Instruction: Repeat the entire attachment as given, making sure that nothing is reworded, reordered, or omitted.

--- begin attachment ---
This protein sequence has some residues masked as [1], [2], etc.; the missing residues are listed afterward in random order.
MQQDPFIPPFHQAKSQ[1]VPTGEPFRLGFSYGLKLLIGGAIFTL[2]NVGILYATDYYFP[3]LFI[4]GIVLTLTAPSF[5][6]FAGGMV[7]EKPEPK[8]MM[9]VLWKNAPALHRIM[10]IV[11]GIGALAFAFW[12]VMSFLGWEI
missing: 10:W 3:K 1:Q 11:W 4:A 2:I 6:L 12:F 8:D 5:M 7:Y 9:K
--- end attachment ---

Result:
This protein sequence has some residues masked as [1], [2], etc.; the missing residues are listed afterward in random order.
MQQDPFIPPFHQAKSQ[1]VPTGEPFRLGFSYGLKLLIGGAIFTL[2]NVGILYATDYYFP[3]LFI[4]GIVLTLTAPSF[5][6]FAGGMV[7]EKPEPK[8]MM[9]VLWKNAPALHRIM[10]IV[11]GIGALAFAFW[12]VMSFLGWEI
missing: 10:W 3:K 1:Q 11:W 4:A 2:I 6:L 12:F 8:D 5:M 7:Y 9:K